Preserving the wild humans | Lessons from the last remaining indigenous

San-Bushmen-cropped_edited-1

The indigenous people of the world are a reservoir of knowledge, wisdom, and possibilities long abandoned and forgotten by those of us living in the “modern” world. At home in their environment, indigenous people live and travel lightly, secure in the understanding that they can make, or gather, what they need, when they need it. We urban dwellers suppose their lives are hard, but those who have studied them say that indigenous people work far less than we do, have far more time for leisure, and enjoy richer social lives. We who depend on wages for our survival are in far more precarious conditions—as our depression, drug abuse, crime, and suicide rates attest.

Moreover, just as our world will be poorer without rhinos and rainforests, grizzlies and gorillas, it will be poorer without the imaginative possibilities kept alive by Mongolian falcon hunters, Mbuti forest people, San Bushmen, Australian aborigines, and Inuit narwhale hunters. It is already impoverished by the indigenous people we have decimated, or forced onto reservations or into urban slums.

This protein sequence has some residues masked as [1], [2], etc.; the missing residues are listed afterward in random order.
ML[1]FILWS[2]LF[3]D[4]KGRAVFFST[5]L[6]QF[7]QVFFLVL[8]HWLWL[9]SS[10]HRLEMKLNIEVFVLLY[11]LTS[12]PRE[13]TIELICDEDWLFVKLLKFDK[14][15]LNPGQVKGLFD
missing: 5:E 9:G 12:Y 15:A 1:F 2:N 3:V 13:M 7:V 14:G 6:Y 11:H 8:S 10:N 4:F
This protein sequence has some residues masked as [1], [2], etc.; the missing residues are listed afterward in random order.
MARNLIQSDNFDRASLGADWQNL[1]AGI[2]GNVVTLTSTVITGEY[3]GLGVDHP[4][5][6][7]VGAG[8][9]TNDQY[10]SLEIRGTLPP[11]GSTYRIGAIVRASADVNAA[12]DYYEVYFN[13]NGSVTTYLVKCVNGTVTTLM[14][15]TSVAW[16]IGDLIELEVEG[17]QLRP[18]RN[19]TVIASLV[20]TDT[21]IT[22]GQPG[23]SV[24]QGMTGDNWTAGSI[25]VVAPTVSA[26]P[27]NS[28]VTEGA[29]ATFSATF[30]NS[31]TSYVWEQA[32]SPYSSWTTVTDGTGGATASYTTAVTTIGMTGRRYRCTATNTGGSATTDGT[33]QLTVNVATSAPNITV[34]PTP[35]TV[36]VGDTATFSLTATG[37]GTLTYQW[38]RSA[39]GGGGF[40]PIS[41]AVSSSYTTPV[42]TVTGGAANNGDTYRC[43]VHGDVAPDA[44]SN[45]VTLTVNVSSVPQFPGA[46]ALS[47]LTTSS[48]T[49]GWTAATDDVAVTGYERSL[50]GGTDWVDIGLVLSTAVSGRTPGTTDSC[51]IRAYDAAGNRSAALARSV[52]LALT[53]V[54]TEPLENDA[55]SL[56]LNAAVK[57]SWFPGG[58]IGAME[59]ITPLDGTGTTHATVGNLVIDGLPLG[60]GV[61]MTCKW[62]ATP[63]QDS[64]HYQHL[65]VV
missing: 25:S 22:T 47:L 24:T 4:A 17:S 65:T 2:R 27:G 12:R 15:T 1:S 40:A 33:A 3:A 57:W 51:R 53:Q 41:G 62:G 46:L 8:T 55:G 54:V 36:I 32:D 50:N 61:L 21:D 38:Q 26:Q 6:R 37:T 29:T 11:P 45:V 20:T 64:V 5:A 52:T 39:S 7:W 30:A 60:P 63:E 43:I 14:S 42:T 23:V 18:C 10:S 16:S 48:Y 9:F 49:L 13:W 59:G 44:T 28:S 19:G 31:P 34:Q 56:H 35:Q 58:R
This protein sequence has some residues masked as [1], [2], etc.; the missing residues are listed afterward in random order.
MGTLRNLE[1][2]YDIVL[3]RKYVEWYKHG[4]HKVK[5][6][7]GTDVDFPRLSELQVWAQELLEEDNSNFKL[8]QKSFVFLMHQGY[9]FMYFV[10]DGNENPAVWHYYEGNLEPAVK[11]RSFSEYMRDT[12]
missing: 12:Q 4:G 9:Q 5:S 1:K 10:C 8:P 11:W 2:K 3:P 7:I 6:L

Our interview this month is with Dr. Louis Herman, political science professor at the University of Hawaii – West Oahu, who not only cherishes the time he has spent with indigenous people—principally, the San Bushmen of the Kalahari—but proposes that their political and economic structures actually offer a model for a way forward—out of the mess we have made of the planet, and political and economic systems that serve only the few.

We also share an excerpt from his book, Future Primal: How Our Wilderness Origins Show Us the Way Forward; a memoir by Lynx Vilden of twenty-five days in the wilderness equipped with Stone Age tools and little else; an essay by Benjamin Franklin, who held the “savages” of North America in high regard; an essay by Stephen Corry, of Survival International, asking whether indigenous people are served by “development”; and an essay by Helen Dziadulewicz, on inspiration from the indigenous spiritual teachings she has studied; plus MOON Shine and Movies You Might’ve Missed.

The MOON is a labor of love by all who contribute its content. If you appreciate our efforts and want to keep The MOON rising each month, please consider making a secure online donation. The MOON relies entirely on readers for its support. Thank you!